Organising a move, of course, needs to be done alongside the day job. This means that you need to avoid involving people responsible for service delivery, production, public support – those underpinning your organisation’s purpose – as much as you possibly can. That doesn’t mean you don’t have to consult – you do. But organising a move is usually the responsibility of support staff – facilities, premises, estates, building management, or administration functions in larger organisations.
Who’s involved might depend on the scope of the project and maybe the culture or politics of the organisation. Who needs to be involved should depend on the tasks that need owners. In broad terms, the following responsibilities need to be covered – but not necessarily by different people – and you will find that some overlap:
- New building/space/services
- Existing building/space/services
- Staff arrangements and communications
On larger projects, the above headings will be broken down: ‘new building’, for example, could require different people engaged in acquisition, design, construction, furniture/fittings, facilities management – and so on. But try not to make the core team too big, and therefore too unwieldy. Major moves have been successfully executed involving an effective group of perhaps 4 or 5 people. At the end of the day, it has to work for you, though.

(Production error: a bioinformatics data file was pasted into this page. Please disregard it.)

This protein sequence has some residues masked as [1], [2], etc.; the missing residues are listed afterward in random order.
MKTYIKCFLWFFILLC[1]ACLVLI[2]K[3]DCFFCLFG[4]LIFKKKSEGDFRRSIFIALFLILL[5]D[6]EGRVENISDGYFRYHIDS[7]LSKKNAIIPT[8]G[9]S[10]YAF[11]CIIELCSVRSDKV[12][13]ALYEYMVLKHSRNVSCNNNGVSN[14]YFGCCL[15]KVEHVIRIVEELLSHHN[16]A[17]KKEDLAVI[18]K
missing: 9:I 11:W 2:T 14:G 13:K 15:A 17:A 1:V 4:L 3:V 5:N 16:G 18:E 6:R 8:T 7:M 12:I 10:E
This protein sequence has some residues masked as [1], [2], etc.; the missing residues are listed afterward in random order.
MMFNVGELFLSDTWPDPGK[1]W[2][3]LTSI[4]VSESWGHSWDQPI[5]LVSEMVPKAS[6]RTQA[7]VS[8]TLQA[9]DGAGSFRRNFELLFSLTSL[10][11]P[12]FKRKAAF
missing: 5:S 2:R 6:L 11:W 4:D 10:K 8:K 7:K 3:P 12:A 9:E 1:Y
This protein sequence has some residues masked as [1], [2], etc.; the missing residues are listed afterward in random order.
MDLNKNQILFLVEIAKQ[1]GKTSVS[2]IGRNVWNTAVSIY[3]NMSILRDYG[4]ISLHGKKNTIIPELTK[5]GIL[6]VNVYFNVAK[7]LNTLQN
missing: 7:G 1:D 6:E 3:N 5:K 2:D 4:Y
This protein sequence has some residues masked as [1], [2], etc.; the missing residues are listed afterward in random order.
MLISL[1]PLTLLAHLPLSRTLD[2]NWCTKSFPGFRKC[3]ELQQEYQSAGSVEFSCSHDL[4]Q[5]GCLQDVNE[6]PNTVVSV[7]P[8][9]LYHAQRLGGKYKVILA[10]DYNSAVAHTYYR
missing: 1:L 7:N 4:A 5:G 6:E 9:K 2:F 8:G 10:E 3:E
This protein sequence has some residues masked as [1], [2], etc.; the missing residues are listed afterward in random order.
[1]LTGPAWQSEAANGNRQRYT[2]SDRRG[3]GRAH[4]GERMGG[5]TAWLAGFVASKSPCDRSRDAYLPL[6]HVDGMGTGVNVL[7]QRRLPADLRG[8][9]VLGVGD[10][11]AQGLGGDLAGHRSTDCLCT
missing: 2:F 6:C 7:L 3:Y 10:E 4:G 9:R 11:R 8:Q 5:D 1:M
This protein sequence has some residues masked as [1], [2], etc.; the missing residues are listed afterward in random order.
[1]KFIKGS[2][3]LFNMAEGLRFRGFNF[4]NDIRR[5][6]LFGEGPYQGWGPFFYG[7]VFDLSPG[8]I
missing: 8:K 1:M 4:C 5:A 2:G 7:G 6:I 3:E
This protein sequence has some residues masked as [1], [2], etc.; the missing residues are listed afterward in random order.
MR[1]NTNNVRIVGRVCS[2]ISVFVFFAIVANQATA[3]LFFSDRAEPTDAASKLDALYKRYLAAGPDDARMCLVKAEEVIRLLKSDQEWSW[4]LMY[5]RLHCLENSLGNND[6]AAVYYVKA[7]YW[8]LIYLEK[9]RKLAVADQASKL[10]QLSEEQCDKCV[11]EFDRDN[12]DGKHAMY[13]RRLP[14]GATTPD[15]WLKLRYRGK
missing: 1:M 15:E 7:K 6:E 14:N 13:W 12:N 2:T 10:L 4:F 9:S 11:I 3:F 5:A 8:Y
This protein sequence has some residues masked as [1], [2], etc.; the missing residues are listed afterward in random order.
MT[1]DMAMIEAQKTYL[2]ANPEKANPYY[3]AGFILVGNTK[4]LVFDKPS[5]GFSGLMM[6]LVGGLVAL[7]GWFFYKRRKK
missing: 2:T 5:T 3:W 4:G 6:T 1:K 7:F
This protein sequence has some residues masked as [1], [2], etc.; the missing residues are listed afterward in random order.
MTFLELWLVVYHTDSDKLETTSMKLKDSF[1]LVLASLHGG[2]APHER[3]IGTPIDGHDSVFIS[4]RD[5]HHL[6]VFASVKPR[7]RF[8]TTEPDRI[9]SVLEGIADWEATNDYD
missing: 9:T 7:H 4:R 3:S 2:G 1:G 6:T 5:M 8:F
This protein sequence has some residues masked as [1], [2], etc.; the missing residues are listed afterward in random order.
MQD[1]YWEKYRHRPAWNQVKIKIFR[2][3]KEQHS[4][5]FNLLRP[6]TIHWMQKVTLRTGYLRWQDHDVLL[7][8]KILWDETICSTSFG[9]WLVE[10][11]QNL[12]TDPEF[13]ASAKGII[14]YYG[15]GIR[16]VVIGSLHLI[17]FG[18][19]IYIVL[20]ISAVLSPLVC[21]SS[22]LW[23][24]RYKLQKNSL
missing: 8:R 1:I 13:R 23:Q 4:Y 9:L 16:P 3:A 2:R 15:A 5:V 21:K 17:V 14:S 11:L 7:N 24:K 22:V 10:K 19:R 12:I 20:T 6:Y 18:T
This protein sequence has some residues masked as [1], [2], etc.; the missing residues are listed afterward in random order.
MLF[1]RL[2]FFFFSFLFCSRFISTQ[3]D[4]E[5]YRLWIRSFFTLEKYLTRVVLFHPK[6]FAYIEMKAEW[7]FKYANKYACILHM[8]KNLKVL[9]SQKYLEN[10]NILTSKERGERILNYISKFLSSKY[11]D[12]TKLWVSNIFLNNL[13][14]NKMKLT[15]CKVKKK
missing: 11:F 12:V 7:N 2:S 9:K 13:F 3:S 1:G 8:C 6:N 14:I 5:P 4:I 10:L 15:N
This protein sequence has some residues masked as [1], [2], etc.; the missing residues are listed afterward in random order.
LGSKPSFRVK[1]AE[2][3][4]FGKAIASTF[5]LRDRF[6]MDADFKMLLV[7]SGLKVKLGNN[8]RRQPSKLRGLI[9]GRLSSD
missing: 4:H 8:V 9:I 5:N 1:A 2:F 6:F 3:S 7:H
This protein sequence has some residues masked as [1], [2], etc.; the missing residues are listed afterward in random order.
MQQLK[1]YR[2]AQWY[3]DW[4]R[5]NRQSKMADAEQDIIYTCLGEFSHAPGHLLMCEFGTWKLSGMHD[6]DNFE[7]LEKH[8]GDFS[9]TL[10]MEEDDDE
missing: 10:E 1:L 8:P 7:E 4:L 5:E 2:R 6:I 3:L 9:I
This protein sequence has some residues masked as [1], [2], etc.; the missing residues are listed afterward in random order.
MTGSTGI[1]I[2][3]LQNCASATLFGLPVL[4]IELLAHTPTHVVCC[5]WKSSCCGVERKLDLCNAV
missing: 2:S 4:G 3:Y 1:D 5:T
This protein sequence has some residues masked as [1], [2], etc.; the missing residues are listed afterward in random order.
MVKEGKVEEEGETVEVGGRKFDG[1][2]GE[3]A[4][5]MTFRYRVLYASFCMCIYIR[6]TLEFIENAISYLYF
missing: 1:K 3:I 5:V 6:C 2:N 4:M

Essentially, someone has to ‘provide the glue’ to ensure that all aspects of the move project are coordinated. If this particular role is not clear, you are likely to have a problem and you will certainly waste a lot of time.
Spend time getting the team right; it’s worth it.
Finally, do not underestimate the value of the team all getting along. If everyone has mutual respect for and trust in one another, your project will be so much more efficient – and it won’t be such hard work. So make sure the team bonds. I’d add that a good sense of humour is rather helpful too, but I do accept that can be difficult…!
Some people might WANT to be involved in planning the organisation’s move; they are not always the same as the people that MUST be involved.